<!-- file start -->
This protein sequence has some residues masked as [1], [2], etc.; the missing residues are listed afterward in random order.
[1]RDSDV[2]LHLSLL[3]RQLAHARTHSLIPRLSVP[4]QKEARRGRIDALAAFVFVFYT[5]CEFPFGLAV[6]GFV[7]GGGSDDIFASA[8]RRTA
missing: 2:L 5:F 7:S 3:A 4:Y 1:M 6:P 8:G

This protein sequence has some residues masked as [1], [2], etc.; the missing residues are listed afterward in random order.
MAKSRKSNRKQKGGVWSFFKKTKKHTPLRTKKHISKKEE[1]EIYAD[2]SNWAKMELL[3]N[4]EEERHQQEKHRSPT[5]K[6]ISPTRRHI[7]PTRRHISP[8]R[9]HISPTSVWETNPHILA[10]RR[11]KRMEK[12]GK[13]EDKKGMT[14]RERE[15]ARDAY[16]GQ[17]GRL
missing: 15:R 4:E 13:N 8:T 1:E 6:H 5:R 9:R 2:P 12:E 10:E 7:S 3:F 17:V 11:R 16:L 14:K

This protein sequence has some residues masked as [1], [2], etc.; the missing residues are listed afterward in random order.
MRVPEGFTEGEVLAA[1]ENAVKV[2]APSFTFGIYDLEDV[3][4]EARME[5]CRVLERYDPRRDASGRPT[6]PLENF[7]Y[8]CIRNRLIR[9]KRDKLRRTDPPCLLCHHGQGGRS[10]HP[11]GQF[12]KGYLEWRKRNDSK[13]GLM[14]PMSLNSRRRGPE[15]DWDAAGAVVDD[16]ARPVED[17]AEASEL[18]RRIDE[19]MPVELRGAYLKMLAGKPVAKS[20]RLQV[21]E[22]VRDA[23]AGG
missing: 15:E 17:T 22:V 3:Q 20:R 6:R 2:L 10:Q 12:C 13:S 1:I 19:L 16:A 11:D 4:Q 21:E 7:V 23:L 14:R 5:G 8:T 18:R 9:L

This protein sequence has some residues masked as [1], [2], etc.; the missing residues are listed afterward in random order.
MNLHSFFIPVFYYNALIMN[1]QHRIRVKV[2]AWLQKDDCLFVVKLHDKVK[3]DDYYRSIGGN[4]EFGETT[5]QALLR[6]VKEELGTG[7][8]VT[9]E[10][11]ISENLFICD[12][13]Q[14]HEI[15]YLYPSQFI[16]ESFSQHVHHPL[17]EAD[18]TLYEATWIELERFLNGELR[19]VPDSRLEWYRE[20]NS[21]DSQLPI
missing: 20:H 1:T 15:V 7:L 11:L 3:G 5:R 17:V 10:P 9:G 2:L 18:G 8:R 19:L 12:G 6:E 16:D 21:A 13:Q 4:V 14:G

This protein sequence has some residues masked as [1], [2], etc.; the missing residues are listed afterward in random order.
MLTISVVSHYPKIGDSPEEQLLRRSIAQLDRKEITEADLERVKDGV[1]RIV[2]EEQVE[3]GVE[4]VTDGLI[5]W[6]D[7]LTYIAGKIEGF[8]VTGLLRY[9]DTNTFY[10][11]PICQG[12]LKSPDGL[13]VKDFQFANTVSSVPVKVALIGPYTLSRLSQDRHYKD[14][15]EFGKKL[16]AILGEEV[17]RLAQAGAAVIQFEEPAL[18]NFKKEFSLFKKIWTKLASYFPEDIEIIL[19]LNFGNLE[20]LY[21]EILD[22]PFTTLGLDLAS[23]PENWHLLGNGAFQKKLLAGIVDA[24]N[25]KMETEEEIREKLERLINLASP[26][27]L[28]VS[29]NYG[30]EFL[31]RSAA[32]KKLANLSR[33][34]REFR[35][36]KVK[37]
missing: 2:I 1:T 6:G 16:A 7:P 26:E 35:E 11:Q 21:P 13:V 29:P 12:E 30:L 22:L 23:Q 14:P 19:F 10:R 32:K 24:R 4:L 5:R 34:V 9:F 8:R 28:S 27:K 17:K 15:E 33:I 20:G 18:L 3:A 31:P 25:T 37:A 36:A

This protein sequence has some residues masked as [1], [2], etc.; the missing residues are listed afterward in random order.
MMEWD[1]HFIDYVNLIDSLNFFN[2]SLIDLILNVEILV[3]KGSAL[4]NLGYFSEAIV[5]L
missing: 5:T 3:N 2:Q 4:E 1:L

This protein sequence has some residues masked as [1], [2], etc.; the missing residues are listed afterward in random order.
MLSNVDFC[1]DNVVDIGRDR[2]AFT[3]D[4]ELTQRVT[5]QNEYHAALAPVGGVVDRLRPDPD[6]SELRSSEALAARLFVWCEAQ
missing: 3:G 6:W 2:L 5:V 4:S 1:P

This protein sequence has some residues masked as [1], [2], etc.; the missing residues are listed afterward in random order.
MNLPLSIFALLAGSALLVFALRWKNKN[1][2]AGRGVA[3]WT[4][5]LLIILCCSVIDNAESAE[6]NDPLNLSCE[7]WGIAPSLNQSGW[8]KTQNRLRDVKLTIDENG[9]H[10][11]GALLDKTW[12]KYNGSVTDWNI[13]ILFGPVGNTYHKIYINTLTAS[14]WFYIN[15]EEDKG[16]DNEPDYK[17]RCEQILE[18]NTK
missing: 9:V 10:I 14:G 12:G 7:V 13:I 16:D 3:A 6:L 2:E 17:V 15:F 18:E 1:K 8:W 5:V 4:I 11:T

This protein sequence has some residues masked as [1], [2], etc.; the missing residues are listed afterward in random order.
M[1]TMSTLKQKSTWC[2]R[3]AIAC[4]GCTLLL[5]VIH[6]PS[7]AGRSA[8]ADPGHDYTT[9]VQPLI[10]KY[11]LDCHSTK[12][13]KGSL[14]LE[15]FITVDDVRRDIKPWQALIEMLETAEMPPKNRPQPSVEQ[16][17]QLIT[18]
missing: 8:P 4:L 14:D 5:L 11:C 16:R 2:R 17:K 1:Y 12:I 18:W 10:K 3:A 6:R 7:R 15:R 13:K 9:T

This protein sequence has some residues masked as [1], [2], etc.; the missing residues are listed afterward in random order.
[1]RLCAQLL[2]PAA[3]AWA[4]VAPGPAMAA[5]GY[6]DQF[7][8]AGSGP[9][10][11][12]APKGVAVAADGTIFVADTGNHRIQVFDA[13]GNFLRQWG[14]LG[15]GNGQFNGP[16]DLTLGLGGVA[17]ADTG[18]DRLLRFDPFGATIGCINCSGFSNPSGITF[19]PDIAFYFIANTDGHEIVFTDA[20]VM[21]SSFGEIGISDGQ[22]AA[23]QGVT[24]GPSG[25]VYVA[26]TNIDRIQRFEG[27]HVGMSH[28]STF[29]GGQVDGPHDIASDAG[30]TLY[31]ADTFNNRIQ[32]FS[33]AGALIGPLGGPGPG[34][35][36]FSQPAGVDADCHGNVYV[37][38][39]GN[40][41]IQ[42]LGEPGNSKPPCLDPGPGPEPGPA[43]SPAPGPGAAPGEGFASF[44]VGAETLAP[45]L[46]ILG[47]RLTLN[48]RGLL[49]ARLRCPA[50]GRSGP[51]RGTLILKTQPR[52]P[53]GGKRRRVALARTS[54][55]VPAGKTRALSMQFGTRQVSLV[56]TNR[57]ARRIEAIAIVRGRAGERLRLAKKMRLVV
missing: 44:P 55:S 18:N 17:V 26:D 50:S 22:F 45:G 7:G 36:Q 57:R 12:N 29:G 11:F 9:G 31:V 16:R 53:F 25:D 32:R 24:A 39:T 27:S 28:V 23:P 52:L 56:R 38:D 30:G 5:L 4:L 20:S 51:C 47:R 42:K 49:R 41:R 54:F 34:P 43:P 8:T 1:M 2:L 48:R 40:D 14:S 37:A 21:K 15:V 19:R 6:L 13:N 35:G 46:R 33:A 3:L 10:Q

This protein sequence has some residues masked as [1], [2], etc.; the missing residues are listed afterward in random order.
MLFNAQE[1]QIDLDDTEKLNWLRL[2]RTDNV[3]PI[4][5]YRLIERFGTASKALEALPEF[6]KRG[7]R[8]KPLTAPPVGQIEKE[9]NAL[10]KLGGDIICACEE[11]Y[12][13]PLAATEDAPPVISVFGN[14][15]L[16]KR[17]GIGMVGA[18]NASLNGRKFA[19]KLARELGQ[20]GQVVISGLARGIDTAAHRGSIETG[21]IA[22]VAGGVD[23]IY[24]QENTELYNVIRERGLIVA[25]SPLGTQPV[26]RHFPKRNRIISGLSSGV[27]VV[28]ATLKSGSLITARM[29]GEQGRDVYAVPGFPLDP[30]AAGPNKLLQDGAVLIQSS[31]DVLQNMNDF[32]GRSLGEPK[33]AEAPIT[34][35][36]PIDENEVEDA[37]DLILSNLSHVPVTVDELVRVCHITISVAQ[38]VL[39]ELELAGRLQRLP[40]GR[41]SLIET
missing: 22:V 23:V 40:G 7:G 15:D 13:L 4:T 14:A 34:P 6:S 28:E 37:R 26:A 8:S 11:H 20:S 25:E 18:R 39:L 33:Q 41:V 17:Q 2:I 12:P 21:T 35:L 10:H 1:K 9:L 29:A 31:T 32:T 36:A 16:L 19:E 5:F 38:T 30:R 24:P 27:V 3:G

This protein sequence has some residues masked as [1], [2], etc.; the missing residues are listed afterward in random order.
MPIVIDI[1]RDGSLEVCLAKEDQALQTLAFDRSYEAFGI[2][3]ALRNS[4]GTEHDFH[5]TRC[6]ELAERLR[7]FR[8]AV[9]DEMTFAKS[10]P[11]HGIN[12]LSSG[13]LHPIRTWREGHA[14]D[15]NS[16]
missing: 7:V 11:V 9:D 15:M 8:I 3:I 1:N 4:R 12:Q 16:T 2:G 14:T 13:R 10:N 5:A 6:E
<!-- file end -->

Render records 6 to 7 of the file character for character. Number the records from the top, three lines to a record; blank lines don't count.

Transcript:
This protein sequence has some residues masked as [1], [2], etc.; the missing residues are listed afterward in random order.
MMEWD[1]HFIDYVNLIDSLNFFN[2]SLIDLILNVEILV[3]KGSAL[4]NLGYFSEAIV[5]L
missing: 5:T 3:N 2:Q 4:E 1:L

This protein sequence has some residues masked as [1], [2], etc.; the missing residues are listed afterward in random order.
MLSNVDFC[1]DNVVDIGRDR[2]AFT[3]D[4]ELTQRVT[5]QNEYHAALAPVGGVVDRLRPDPD[6]SELRSSEALAARLFVWCEAQ
missing: 3:G 6:W 2:L 5:V 4:S 1:P